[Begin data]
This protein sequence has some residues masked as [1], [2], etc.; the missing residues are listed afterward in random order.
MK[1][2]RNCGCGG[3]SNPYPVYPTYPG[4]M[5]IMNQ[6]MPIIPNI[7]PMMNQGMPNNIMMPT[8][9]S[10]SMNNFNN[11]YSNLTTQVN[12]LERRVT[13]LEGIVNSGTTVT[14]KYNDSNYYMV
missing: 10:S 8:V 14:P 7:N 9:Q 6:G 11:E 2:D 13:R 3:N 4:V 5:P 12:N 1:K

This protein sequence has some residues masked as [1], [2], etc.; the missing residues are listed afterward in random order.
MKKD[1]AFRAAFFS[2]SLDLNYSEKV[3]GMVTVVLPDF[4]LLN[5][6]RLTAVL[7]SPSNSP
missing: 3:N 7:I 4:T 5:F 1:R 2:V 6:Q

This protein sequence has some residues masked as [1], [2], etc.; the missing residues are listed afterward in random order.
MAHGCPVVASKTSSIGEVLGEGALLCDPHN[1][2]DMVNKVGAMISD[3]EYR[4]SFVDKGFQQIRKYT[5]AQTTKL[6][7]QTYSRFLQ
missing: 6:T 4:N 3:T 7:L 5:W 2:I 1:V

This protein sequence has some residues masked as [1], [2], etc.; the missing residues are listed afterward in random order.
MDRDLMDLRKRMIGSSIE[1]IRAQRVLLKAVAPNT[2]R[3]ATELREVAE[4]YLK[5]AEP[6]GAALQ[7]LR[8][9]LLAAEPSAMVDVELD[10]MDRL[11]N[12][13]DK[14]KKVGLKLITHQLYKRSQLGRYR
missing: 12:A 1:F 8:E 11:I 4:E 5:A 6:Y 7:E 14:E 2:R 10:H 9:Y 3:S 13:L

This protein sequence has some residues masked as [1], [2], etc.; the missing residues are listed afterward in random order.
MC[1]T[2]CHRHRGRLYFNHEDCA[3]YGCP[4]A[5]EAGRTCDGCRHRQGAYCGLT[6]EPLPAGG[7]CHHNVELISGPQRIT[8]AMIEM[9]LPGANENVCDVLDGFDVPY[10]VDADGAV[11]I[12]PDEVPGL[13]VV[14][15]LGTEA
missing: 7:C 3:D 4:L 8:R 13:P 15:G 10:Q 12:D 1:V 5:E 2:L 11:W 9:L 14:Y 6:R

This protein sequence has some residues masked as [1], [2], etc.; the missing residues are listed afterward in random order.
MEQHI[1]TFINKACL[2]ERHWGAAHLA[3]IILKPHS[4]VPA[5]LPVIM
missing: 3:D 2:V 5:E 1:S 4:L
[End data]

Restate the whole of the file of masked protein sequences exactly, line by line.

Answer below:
This protein sequence has some residues masked as [1], [2], etc.; the missing residues are listed afterward in random order.
MK[1][2]RNCGCGG[3]SNPYPVYPTYPG[4]M[5]IMNQ[6]MPIIPNI[7]PMMNQGMPNNIMMPT[8][9]S[10]SMNNFNN[11]YSNLTTQVN[12]LERRVT[13]LEGIVNSGTTVT[14]KYNDSNYYMV
missing: 10:S 8:V 14:P 7:N 9:Q 6:G 11:E 2:D 13:R 3:N 4:V 5:P 12:N 1:K

This protein sequence has some residues masked as [1], [2], etc.; the missing residues are listed afterward in random order.
MKKD[1]AFRAAFFS[2]SLDLNYSEKV[3]GMVTVVLPDF[4]LLN[5][6]RLTAVL[7]SPSNSP
missing: 3:N 7:I 4:T 5:F 1:R 2:V 6:Q

This protein sequence has some residues masked as [1], [2], etc.; the missing residues are listed afterward in random order.
MAHGCPVVASKTSSIGEVLGEGALLCDPHN[1][2]DMVNKVGAMISD[3]EYR[4]SFVDKGFQQIRKYT[5]AQTTKL[6][7]QTYSRFLQ
missing: 6:T 4:N 3:T 7:L 5:W 2:I 1:V

This protein sequence has some residues masked as [1], [2], etc.; the missing residues are listed afterward in random order.
MDRDLMDLRKRMIGSSIE[1]IRAQRVLLKAVAPNT[2]R[3]ATELREVAE[4]YLK[5]AEP[6]GAALQ[7]LR[8][9]LLAAEPSAMVDVELD[10]MDRL[11]N[12][13]DK[14]KKVGLKLITHQLYKRSQLGRYR
missing: 12:A 1:F 8:E 11:I 4:E 5:A 6:Y 7:E 14:E 2:R 10:H 9:Y 3:S 13:L

This protein sequence has some residues masked as [1], [2], etc.; the missing residues are listed afterward in random order.
MC[1]T[2]CHRHRGRLYFNHEDCA[3]YGCP[4]A[5]EAGRTCDGCRHRQGAYCGLT[6]EPLPAGG[7]CHHNVELISGPQRIT[8]AMIEM[9]LPGANENVCDVLDGFDVPY[10]VDADGAV[11]I[12]PDEVPGL[13]VV[14][15]LGTEA
missing: 7:C 3:D 4:L 8:R 13:P 15:G 10:Q 12:D 1:V 5:E 2:L 11:W 9:L 14:Y 6:R

This protein sequence has some residues masked as [1], [2], etc.; the missing residues are listed afterward in random order.
MEQHI[1]TFINKACL[2]ERHWGAAHLA[3]IILKPHS[4]VPA[5]LPVIM
missing: 3:D 2:V 5:E 1:S 4:L